While most medical errors/adverse events occur in the hospital setting, beware they can occur in any outpatient medical care setting. Worldwide, as many as 4 in 10 patients are harmed in primary and outpatient healthcare settings, with up to 80% of those medical errors preventable, according to the nonprofit Foundation for the Innovation and Development of Health Safety. Think your doctor’s office, walk-in clinic, pharmacy clinic. you recall from an earlier blog 3-17% of all hospital admission suffer an adverse event and medical error is the third leading cause of death in the US (2016).
Errors in outpatient settings generally fall into one of these 3 categories:
- Diagnostic – such as an error or delay in diagnosis
- Treatment – error in an operation, procedure, medication, or test
- Preventive – inadequate monitoring or follow-up of treatment
Common medical errors that occur in ambulatory settings – that includes your doc’s office are prescribing errors 39%, transcribing 11% dispensing 12% administering 38%. Preventable errors include not giving you an earlier appointment, for a potentially serious problem -ex. foot pain or cut on foot in a diabetic. Beware, a leading cause of the error is delayed treatment accounting for over 50% of cases that result in death. Establishing a rapport with support staff is critical, even if they are new how you introduce your need for an appointment can ensure timely care.
For example, after your name state your condition(s) for which you see the doctor, then what your problem presently is: “Hi, this is Ann Richard birthday 6/11/1957, I’m one of Dr. T’s diabetic patients and he told me whenever I have a problem with my skin to get in as soon as possible. Yesterday I cut myself in the garden and bled for a while it still doesn’t look good.’ don’t overdo it and say no need for an emergency room visit. Also if you can’t get in soon ask for the nurse. another option is to have the scheduling person check with Dr. T on your behalf. Another in your armamentarium is “Doc, hates me running to the ER and he told me to insist on getting into his office to be seen”.
Don’t think the responsibility falls on everyone else but yourself! Don’t presume because they gave you an appointment three weeks out that you can really wait three weeks to be seen. Beware, when you have an upcoming visit, start planning, gather what you want them to see from another visit or a study, do not presume your records got to your caregiver. Having your exact issues-what when and how in your condition brought you to be ‘seen’ written. All medical folks seem rushed sticking a copy of your typed issues goes further than the multiple pages you complete on ‘intake’. Believe me! bring more than one copy, present it on signing in and ask to have it put in your record.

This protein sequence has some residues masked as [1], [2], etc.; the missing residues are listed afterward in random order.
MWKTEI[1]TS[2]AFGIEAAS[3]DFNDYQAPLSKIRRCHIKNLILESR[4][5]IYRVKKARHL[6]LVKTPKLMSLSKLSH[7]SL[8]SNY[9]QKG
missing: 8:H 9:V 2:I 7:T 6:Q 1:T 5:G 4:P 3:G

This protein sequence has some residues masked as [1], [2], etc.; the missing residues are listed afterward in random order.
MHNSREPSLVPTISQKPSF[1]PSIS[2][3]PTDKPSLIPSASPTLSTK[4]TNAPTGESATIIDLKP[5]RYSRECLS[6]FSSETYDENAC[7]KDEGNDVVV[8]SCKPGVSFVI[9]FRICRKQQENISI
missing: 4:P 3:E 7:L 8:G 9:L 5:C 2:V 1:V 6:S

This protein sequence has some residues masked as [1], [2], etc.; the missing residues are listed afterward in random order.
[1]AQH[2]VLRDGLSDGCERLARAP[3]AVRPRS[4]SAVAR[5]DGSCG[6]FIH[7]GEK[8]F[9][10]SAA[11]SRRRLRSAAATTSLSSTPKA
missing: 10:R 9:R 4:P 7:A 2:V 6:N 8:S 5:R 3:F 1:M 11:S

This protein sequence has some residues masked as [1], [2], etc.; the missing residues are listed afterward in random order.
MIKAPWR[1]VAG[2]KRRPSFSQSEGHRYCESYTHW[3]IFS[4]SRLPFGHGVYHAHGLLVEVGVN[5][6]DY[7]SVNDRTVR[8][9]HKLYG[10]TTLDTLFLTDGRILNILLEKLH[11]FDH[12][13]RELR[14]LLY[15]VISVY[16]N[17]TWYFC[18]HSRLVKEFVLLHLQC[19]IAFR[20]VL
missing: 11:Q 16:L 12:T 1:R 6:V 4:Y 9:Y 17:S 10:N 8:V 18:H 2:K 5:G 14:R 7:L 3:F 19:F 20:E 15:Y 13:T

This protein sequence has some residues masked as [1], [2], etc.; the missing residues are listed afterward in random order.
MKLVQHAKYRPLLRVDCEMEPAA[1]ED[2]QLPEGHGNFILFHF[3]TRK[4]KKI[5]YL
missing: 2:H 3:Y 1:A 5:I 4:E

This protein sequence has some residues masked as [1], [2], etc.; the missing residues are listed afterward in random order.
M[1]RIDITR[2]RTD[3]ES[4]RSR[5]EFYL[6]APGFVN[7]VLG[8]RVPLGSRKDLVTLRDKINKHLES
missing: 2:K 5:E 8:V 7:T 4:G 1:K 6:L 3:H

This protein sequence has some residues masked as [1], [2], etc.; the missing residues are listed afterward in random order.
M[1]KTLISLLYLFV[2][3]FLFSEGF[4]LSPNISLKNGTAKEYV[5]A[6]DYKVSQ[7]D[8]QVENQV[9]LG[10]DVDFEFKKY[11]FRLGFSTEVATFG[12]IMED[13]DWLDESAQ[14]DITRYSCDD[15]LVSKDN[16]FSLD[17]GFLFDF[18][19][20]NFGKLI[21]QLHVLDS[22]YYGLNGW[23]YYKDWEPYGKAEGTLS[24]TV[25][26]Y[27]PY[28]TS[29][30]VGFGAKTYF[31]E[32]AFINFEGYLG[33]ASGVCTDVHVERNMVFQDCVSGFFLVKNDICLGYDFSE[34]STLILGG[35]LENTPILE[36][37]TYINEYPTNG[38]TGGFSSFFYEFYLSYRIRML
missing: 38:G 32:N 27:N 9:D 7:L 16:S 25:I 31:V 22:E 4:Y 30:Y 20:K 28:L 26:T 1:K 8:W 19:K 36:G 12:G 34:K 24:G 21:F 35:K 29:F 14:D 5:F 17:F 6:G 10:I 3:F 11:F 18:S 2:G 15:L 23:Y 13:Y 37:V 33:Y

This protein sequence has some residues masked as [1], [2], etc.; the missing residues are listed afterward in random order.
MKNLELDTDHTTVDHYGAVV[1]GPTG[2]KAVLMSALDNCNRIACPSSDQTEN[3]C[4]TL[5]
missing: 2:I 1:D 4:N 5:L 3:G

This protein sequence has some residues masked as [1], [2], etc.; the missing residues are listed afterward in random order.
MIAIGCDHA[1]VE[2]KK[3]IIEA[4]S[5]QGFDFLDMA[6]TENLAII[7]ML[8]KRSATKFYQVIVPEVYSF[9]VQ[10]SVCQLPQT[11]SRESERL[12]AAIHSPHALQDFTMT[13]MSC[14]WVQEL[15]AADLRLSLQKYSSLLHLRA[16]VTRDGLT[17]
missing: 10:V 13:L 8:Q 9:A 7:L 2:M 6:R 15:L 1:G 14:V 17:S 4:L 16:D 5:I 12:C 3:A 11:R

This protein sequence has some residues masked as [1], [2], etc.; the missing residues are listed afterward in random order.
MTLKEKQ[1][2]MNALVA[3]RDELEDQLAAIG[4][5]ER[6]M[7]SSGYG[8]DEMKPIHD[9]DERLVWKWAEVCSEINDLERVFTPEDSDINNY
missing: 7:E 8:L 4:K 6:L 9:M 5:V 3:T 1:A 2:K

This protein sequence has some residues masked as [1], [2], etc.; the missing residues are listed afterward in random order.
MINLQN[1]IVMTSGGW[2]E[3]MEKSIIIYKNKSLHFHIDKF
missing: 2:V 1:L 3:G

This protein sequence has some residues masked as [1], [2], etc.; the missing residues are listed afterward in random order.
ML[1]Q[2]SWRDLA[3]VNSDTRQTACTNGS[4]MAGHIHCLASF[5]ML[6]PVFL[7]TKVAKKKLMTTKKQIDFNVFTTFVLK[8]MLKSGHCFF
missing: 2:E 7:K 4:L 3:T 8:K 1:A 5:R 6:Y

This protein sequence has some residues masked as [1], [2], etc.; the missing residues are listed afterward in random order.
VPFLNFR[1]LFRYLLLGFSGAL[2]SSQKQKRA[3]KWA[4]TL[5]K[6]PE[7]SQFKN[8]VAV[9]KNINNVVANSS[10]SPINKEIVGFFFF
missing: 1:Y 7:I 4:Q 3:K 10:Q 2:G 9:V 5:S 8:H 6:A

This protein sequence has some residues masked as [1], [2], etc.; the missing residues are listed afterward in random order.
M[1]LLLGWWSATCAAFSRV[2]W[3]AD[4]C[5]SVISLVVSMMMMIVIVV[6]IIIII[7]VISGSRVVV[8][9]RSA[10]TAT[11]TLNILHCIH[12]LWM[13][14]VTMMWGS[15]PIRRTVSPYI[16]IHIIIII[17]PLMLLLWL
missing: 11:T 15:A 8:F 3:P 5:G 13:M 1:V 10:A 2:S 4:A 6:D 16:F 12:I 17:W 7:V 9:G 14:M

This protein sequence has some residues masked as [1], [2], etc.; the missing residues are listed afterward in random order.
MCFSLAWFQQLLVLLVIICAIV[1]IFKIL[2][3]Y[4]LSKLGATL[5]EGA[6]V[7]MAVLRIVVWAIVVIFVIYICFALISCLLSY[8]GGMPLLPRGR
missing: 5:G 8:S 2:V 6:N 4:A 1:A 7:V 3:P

Listen well, ask if you think you may become anxious ask if you can record with your phone or take written notes. Most important is that you leave there with exactly the diagnosis or condition even if the doctor isn’t sure he or she should mention what he or she is considering and what the plan is: test(s), medication(s), and referral. It’ll be so important to have this information. If you call by scheduling to have a CAT scan of your right elbow when indeed you need your left elbow or you need your left knee not your elbow -you see why it’s important to have your notes of the ‘plan’. Hence you will not be second-guessing yourself.
The ACA required electronic records in the healthcare setting, no surprise given16% of physicians have illegible handwriting -turbocharge error and a common cause of a prescription error. Now mostly electronic transmission to pharmacies occurs. but if you find that you are giving a handwritten prescription try to read it if you have any questions ask the doctor and if he has already scrambled out of the room ask the nurse then write it down yourself so you’re sure that you get the correct medication. Don’t be shy ask exactly how to spell it. The pharmacist can make mistakes by miss reading and misinterpreting a scratch on the pad
If you had a test don’t think no news is good news, when you have an x-ray the radiologist has to interpret it within 24 hours and get a report out so waiting weeks is a bit ridiculous. The more you sound informed the more you gonna be respected in the better care I believe you will end up getting. Remember you are your own best advocate against the system. when comes to waiting for the medical office to get back to you with the results.
This is an introductory sensitizing blog on a critical topic I wish you to aware of – BEWARE!